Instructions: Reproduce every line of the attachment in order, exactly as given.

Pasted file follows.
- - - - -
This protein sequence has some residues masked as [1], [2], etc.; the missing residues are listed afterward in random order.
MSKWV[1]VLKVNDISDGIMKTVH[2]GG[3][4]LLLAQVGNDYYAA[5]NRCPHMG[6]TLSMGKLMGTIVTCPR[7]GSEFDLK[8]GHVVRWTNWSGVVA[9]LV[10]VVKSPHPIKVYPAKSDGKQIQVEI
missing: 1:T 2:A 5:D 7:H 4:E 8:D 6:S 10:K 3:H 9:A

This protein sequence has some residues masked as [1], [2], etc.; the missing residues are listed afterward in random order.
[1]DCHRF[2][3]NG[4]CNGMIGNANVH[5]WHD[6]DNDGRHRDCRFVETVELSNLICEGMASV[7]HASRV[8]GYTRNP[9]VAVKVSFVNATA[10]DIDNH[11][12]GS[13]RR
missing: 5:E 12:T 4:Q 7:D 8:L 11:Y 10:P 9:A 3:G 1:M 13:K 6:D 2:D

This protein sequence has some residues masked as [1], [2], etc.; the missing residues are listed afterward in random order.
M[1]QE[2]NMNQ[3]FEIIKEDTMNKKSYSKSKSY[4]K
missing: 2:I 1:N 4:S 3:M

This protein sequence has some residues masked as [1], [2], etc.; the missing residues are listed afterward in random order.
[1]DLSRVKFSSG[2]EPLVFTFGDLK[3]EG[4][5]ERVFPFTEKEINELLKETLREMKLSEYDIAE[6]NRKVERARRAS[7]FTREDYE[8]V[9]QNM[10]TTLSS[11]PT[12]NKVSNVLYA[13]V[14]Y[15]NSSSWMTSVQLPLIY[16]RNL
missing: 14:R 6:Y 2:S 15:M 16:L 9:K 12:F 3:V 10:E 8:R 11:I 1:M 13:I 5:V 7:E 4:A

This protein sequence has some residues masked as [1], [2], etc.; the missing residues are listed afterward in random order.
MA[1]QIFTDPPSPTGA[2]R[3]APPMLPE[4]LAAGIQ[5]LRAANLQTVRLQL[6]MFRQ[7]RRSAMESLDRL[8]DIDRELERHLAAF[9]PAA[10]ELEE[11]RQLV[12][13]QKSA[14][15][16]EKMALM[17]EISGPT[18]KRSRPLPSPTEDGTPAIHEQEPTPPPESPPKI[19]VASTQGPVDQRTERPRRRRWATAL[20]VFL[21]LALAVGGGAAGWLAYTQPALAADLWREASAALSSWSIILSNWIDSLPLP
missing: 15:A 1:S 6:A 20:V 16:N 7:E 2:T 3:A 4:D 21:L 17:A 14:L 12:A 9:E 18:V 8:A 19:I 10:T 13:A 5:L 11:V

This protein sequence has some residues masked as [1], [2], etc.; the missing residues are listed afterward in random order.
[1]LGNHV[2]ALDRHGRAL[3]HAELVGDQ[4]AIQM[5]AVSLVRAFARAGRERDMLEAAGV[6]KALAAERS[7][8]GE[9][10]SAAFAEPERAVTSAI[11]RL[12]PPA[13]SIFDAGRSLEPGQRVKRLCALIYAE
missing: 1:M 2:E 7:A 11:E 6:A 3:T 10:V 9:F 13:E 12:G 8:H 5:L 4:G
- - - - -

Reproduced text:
This protein sequence has some residues masked as [1], [2], etc.; the missing residues are listed afterward in random order.
MSKWV[1]VLKVNDISDGIMKTVH[2]GG[3][4]LLLAQVGNDYYAA[5]NRCPHMG[6]TLSMGKLMGTIVTCPR[7]GSEFDLK[8]GHVVRWTNWSGVVA[9]LV[10]VVKSPHPIKVYPAKSDGKQIQVEI
missing: 1:T 2:A 5:D 7:H 4:E 8:D 6:S 10:K 3:H 9:A

This protein sequence has some residues masked as [1], [2], etc.; the missing residues are listed afterward in random order.
[1]DCHRF[2][3]NG[4]CNGMIGNANVH[5]WHD[6]DNDGRHRDCRFVETVELSNLICEGMASV[7]HASRV[8]GYTRNP[9]VAVKVSFVNATA[10]DIDNH[11][12]GS[13]RR
missing: 5:E 12:T 4:Q 7:D 8:L 11:Y 10:P 9:A 3:G 1:M 13:K 6:D 2:D

This protein sequence has some residues masked as [1], [2], etc.; the missing residues are listed afterward in random order.
M[1]QE[2]NMNQ[3]FEIIKEDTMNKKSYSKSKSY[4]K
missing: 2:I 1:N 4:S 3:M

This protein sequence has some residues masked as [1], [2], etc.; the missing residues are listed afterward in random order.
[1]DLSRVKFSSG[2]EPLVFTFGDLK[3]EG[4][5]ERVFPFTEKEINELLKETLREMKLSEYDIAE[6]NRKVERARRAS[7]FTREDYE[8]V[9]QNM[10]TTLSS[11]PT[12]NKVSNVLYA[13]V[14]Y[15]NSSSWMTSVQLPLIY[16]RNL
missing: 14:R 6:Y 2:S 15:M 16:L 9:K 12:F 3:V 10:E 8:R 11:I 1:M 13:I 5:V 7:E 4:A

This protein sequence has some residues masked as [1], [2], etc.; the missing residues are listed afterward in random order.
MA[1]QIFTDPPSPTGA[2]R[3]APPMLPE[4]LAAGIQ[5]LRAANLQTVRLQL[6]MFRQ[7]RRSAMESLDRL[8]DIDRELERHLAAF[9]PAA[10]ELEE[11]RQLV[12][13]QKSA[14][15][16]EKMALM[17]EISGPT[18]KRSRPLPSPTEDGTPAIHEQEPTPPPESPPKI[19]VASTQGPVDQRTERPRRRRWATAL[20]VFL[21]LALAVGGGAAGWLAYTQPALAADLWREASAALSSWSIILSNWIDSLPLP
missing: 15:A 1:S 6:A 20:V 16:N 7:E 2:T 3:A 4:D 21:L 17:A 14:L 12:A 9:E 18:V 8:A 19:I 10:T 13:A 5:L 11:V

This protein sequence has some residues masked as [1], [2], etc.; the missing residues are listed afterward in random order.
[1]LGNHV[2]ALDRHGRAL[3]HAELVGDQ[4]AIQM[5]AVSLVRAFARAGRERDMLEAAGV[6]KALAAERS[7][8]GE[9][10]SAAFAEPERAVTSAI[11]RL[12]PPA[13]SIFDAGRSLEPGQRVKRLCALIYAE
missing: 1:M 2:E 7:A 11:E 6:A 3:T 10:V 9:F 13:E 12:G 8:H 5:L 4:G